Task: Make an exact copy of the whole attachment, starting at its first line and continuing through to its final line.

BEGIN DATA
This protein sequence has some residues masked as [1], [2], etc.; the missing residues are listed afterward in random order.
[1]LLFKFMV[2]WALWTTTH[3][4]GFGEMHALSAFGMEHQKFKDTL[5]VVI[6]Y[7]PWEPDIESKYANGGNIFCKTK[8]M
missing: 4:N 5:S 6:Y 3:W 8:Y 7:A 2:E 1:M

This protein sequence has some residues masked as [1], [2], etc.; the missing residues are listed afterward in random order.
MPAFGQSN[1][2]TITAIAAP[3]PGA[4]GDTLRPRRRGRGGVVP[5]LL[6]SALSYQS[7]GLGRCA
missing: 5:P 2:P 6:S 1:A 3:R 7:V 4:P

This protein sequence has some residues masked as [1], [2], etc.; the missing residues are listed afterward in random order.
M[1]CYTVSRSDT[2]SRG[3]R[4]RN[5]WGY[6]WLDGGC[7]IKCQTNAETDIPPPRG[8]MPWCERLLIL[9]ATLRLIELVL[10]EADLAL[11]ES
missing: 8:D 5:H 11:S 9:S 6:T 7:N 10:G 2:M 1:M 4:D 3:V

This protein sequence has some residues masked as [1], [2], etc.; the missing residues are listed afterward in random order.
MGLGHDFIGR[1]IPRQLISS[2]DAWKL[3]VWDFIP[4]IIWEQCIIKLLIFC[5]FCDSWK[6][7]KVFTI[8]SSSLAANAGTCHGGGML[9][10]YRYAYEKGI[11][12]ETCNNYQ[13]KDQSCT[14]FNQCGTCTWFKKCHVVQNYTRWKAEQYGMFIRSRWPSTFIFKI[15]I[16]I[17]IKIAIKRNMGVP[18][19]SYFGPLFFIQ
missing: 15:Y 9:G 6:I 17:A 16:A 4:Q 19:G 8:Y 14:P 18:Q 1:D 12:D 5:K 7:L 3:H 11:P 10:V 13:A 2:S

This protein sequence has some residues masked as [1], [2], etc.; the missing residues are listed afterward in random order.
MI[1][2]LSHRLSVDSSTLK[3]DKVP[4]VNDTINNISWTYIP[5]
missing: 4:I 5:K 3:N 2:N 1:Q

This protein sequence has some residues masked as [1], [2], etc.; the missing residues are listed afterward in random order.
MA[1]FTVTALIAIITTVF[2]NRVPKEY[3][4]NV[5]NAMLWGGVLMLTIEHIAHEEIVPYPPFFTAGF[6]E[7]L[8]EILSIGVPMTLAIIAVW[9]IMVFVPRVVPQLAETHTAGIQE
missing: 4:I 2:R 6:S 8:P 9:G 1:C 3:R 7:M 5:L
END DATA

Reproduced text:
This protein sequence has some residues masked as [1], [2], etc.; the missing residues are listed afterward in random order.
[1]LLFKFMV[2]WALWTTTH[3][4]GFGEMHALSAFGMEHQKFKDTL[5]VVI[6]Y[7]PWEPDIESKYANGGNIFCKTK[8]M
missing: 4:N 5:S 6:Y 3:W 8:Y 7:A 2:E 1:M

This protein sequence has some residues masked as [1], [2], etc.; the missing residues are listed afterward in random order.
MPAFGQSN[1][2]TITAIAAP[3]PGA[4]GDTLRPRRRGRGGVVP[5]LL[6]SALSYQS[7]GLGRCA
missing: 5:P 2:P 6:S 1:A 3:R 7:V 4:P

This protein sequence has some residues masked as [1], [2], etc.; the missing residues are listed afterward in random order.
M[1]CYTVSRSDT[2]SRG[3]R[4]RN[5]WGY[6]WLDGGC[7]IKCQTNAETDIPPPRG[8]MPWCERLLIL[9]ATLRLIELVL[10]EADLAL[11]ES
missing: 8:D 5:H 11:S 9:S 6:T 7:N 10:G 2:M 1:M 4:D 3:V

This protein sequence has some residues masked as [1], [2], etc.; the missing residues are listed afterward in random order.
MGLGHDFIGR[1]IPRQLISS[2]DAWKL[3]VWDFIP[4]IIWEQCIIKLLIFC[5]FCDSWK[6][7]KVFTI[8]SSSLAANAGTCHGGGML[9][10]YRYAYEKGI[11][12]ETCNNYQ[13]KDQSCT[14]FNQCGTCTWFKKCHVVQNYTRWKAEQYGMFIRSRWPSTFIFKI[15]I[16]I[17]IKIAIKRNMGVP[18][19]SYFGPLFFIQ
missing: 15:Y 9:G 6:I 17:A 16:A 4:Q 19:G 8:Y 14:P 18:Q 1:D 12:D 5:K 7:L 3:H 11:P 10:V 13:A 2:S

This protein sequence has some residues masked as [1], [2], etc.; the missing residues are listed afterward in random order.
MI[1][2]LSHRLSVDSSTLK[3]DKVP[4]VNDTINNISWTYIP[5]
missing: 4:I 5:K 3:N 2:N 1:Q

This protein sequence has some residues masked as [1], [2], etc.; the missing residues are listed afterward in random order.
MA[1]FTVTALIAIITTVF[2]NRVPKEY[3][4]NV[5]NAMLWGGVLMLTIEHIAHEEIVPYPPFFTAGF[6]E[7]L[8]EILSIGVPMTLAIIAVW[9]IMVFVPRVVPQLAETHTAGIQE
missing: 4:I 2:R 6:S 8:P 9:G 1:C 3:R 7:M 5:L